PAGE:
Mirror editor-in-chief Alison Phillips has confessed she is “desperately missing” the newsroom and recalled fist-pumping alone in her house after publishing the acclaimed scoop revealing Dominic Cummings’ 260-mile trip to Durham during lockdown.
Phillips revealed the Mirror website drove 1bn extra page views in 2020 compared to the year before, although she said this was not down to Covid news alone but a general rise in demand.
Meanwhile she said millions people still buy the print paper each month despite being told to stay at home for months during lockdown.
Speaking at a panel on the State of the Media for Cision on Thursday, Phillips said: “We’ve had people come to us digitally and in print in greater numbers than we could ever have hoped for.”
This growth was achieved with staff entirely at home since March – unlike some other publishers, even its top editors have continued working remotely throughout.
Phillips, who is working from her spare room, said it “amazes me every day” that the website and paper were still produced to high quality “despite being thrown to the four winds”.
But she spoke of the importance of being in the newsroom and what journalists are missing.
“What’s difficult is in the longer-term the creativity and the conversations you have that lead to the bigger ideas and also the relationships you have with people which are absolutely essential in journalism in the longer term,” she said.
“Also most younger people coming through learn by seeing and watching how other journalists do their jobs and that’s how you become a better journalist, and I think that’s going to be very difficult.
“The other thing that’s possibly quite undervalued but is actually hugely important is the fun. There is something about being a journalist that is a real laugh, it is great fun, and it’s not as much fun when you’re in a room on your own, and I think the kind of people that are attracted to journalism certainly need some fun…”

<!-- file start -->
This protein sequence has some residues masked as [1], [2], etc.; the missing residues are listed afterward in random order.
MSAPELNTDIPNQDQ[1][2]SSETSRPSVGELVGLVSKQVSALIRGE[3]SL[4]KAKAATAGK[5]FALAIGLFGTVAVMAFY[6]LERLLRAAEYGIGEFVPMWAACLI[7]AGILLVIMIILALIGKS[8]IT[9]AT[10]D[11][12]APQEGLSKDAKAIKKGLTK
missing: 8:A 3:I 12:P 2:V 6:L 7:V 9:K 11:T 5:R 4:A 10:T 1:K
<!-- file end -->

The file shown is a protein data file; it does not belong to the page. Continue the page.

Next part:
Phillips recalled the night the Mirror and Guardian jointly published their scoop that Boris Johnson’s then-adviser Dominic Cummings had broken lockdown rules to drive from London to Durham with his family.
Yet the moment the story went live did not look like journalism from the movies, Phillips said.
“It was on a Friday evening and there was me sat here [in her spare room], there was our head of news sat with his kids’ bunk beds behind him, and our night editor was in his flat and we were all just trying to deal with it – this is not how it plays out in the movies.
“My husband came in from work… and I heard my son say to him ‘I don’t know what’s going on with mum but she’s fist-pumping up and down at the top of the stairs’ because it was the excitement, that adrenaline you get with a great story.
“It’s just not the same when you’re all operating all over the place.”
Phillips added: “Journalism is about people and people need people and society needs people to interact, and it might well be that the future is different but we need to get back to being with people.”
Financial Times editor Roula Khalaf shared a similar view in October when she revealed she disliked working from home and wanted to see a return to the office.
“I think that we really underestimate what we lose from not being in the office because we are a creative industry – we need to be talking to each other,” Khalaf said.
“We publish every second. We have to be able to share ideas and it’s really about what you don’t know that you don’t know, so it’s about the accidental encounter.”